The American Cancer Society does not recommend clinical breast exams or breast self-exams at all due to the lack of evidence that they do little to help detect breast cancer early when mammography is available. Currently, mammograms (x-ray images of the breast) are recommended annually for women over 45 and once every two years for women over 55.

ACOG offers women between the ages of 25 and 39 a clinical breast exam every one to three years and women over the age of 40 an annual exam. Either way, ACOG recommends that women make the decision that’s best for them.

If your practitioner performs a clinical breast exam, you’ll be asked to raise one arm behind your head, says Dr. Alagia. This allows your doctor to better examine each breast, applying light pressure in circular motions. “They will look for abnormal lumps or cysts. If any lumps are discovered, a biopsy will be ordered to determine if they are cancerous or not,” explains Dr. Alagia.

Pelvic exam

A pelvic or internal exam is done to check the vulva, vagina, cervix, fallopian tubes, ovaries, and rectum for abnormalities. Teenage girls do not need a pelvic exam unless they have abnormal bleeding, discharge, or pelvic pain. You are unlikely to have a pelvic exam before age 21 unless such symptoms are present. Although the exam may be uncomfortable, it should not be painful. Keeping your body relaxed will help minimize discomfort.

During a pelvic exam, your doctor will also examine your vulva and rectum for irritation, redness, or other concerning signs, says Dr. Swarup. A lubricated speculum is placed in the vagina to look inside, which allows the cervix to be assessed for signs of disease. After removing the speculum, your doctor gently inserts one or two fingers (using a lubricated glove) into your vaginal canal while applying gentle pressure to your lower abdomen, Dr. Alagia says. This allows them to check for abnormalities in the size, shape, and position of the uterus and ovaries.

You can expect to feel some pressure, says Dr. Alagia, adding that it’s important to communicate any feelings of pain, heaviness, bloating or tenderness — this helps your doctor understand potential causes for concern.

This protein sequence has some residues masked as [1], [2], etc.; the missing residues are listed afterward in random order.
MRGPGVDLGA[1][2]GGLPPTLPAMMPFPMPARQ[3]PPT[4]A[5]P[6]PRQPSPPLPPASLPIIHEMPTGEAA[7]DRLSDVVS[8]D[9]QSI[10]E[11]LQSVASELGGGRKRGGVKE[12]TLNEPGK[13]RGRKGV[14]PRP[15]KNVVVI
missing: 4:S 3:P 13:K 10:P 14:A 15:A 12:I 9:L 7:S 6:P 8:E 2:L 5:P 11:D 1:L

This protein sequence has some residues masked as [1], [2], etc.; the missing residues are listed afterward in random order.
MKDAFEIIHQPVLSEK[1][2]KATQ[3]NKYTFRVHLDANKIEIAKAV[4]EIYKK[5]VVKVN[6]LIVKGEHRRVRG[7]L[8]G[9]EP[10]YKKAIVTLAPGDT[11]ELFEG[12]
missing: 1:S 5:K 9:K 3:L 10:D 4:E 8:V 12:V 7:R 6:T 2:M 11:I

Cervical cancer screening

Depending on your age, you may be screened for cervical cancer with a Pap test and/or a human papillomavirus (HPV) test during your pelvic exam. A Pap test looks for cell changes in the cervix that can turn into cervical cancer, and an HPV test checks for the presence of human papillomavirus, the virus responsible for these changes.

Current guidelines from the US Preventive Services Task Force advise that women ages 21 to 29 be screened every three years with a Pap test alone; women aged 30 to 65 can be screened every three years with a Pap test only, every five years with an HPV test only, or every five years with both.

For HPV and Pap tests, your healthcare provider will insert a lubricated speculum into your vaginal canal to view your vagina and cervix, Dr. Alagia says. “They will wipe your cervix with a swab and send it to a lab to make sure there are no signs of cervical cancer and make sure your cervix uterus is healthy,” he says.

Screening for sexually transmitted diseases (STDs)

Even if you think you’re not at risk, you should discuss STD testing with your doctor, says Dr. Alagia. Currently, the Centers for Disease Control and Prevention (CDC) recommends the following testing schedule for STDS:

  • All adults and adolescents between the ages of 13 and 64 should be tested for HIV at least once.
  • All sexually active women under 25 should be tested annually for gonorrhea and chlamydia, and women over 25 with new or multiple sexual partners or a sexual partner with an STD should be tested annually.
  • Pregnant women should be tested for syphilis, HIV, hepatitis B, and hepatitis C early in pregnancy, and those at risk (new sex partners or multiple sex partners) should also be tested for chlamydia and gonorrhea.